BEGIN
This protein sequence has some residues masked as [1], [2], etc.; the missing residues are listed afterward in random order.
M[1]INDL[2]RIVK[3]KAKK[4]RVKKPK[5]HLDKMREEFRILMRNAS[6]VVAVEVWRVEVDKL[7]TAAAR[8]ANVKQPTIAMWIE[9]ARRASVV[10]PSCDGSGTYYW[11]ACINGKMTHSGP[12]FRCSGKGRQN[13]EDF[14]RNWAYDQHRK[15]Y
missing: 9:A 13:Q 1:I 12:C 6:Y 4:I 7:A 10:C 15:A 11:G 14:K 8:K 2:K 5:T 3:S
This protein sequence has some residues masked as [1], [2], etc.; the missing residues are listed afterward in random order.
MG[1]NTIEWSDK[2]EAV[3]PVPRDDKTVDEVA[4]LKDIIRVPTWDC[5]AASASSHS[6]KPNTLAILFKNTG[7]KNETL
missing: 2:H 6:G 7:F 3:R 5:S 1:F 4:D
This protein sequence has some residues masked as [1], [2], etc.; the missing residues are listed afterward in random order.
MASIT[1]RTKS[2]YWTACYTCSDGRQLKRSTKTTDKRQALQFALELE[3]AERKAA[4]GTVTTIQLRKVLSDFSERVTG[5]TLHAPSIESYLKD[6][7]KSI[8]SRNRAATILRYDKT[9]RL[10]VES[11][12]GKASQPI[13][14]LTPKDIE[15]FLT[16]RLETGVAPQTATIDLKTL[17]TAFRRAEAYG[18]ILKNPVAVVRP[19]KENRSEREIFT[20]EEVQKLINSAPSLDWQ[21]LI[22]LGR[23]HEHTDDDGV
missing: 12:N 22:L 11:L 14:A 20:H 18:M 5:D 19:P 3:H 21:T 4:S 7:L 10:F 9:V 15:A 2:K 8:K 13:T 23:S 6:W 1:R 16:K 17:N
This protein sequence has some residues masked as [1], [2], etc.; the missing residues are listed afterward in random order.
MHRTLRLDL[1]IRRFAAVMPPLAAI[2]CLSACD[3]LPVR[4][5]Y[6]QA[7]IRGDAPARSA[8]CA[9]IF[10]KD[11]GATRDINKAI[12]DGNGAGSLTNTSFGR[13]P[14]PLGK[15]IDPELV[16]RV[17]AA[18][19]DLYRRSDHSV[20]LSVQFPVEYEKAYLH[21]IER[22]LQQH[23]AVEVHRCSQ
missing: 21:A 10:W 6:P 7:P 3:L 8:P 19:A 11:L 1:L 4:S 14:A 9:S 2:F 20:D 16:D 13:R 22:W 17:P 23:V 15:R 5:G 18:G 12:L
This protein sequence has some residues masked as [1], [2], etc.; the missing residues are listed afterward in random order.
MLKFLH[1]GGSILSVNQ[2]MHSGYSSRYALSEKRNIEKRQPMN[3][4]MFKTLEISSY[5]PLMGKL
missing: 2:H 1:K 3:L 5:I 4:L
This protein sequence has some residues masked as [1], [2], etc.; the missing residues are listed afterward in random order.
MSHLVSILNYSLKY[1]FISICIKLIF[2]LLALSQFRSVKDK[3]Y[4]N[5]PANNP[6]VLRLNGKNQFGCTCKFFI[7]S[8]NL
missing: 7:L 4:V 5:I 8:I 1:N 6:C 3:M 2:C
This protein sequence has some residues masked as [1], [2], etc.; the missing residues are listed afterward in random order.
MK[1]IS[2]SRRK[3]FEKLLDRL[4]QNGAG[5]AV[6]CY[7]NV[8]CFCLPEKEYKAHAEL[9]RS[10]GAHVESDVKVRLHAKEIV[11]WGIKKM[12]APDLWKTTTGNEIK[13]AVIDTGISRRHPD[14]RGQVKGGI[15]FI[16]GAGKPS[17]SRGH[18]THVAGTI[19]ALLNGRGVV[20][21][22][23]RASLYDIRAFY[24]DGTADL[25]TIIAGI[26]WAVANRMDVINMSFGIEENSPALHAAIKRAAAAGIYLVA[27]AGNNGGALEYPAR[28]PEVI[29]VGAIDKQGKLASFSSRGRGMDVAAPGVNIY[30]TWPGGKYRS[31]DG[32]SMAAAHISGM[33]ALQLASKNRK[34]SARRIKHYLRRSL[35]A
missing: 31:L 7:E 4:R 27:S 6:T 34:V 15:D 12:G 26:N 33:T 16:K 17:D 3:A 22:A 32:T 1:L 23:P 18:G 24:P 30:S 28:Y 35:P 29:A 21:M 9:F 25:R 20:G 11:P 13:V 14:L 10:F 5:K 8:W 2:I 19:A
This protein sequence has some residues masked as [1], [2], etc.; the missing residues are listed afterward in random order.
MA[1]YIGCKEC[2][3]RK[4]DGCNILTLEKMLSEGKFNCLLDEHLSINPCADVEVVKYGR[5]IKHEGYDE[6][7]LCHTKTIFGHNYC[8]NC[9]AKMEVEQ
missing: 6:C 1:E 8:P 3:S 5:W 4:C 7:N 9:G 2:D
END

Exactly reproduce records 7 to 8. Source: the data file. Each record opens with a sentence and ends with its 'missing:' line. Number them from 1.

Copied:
This protein sequence has some residues masked as [1], [2], etc.; the missing residues are listed afterward in random order.
MK[1]IS[2]SRRK[3]FEKLLDRL[4]QNGAG[5]AV[6]CY[7]NV[8]CFCLPEKEYKAHAEL[9]RS[10]GAHVESDVKVRLHAKEIV[11]WGIKKM[12]APDLWKTTTGNEIK[13]AVIDTGISRRHPD[14]RGQVKGGI[15]FI[16]GAGKPS[17]SRGH[18]THVAGTI[19]ALLNGRGVV[20][21][22][23]RASLYDIRAFY[24]DGTADL[25]TIIAGI[26]WAVANRMDVINMSFGIEENSPALHAAIKRAAAAGIYLVA[27]AGNNGGALEYPAR[28]PEVI[29]VGAIDKQGKLASFSSRGRGMDVAAPGVNIY[30]TWPGGKYRS[31]DG[32]SMAAAHISGM[33]ALQLASKNRK[34]SARRIKHYLRRSL[35]A
missing: 31:L 7:E 4:R 27:S 6:T 34:V 15:D 12:G 26:N 33:T 16:K 17:D 3:A 22:A 32:T 1:L 23:P 18:G 24:P 30:S 28:Y 35:P 29:A 21:M 9:F 25:R 20:G 11:P 13:V 14:L 10:F 5:K 8:W 2:I 19:A
This protein sequence has some residues masked as [1], [2], etc.; the missing residues are listed afterward in random order.
MA[1]YIGCKEC[2][3]RK[4]DGCNILTLEKMLSEGKFNCLLDEHLSINPCADVEVVKYGR[5]IKHEGYDE[6][7]LCHTKTIFGHNYC[8]NC[9]AKMEVEQ
missing: 6:C 1:E 8:P 3:S 5:W 4:C 7:N 9:G 2:D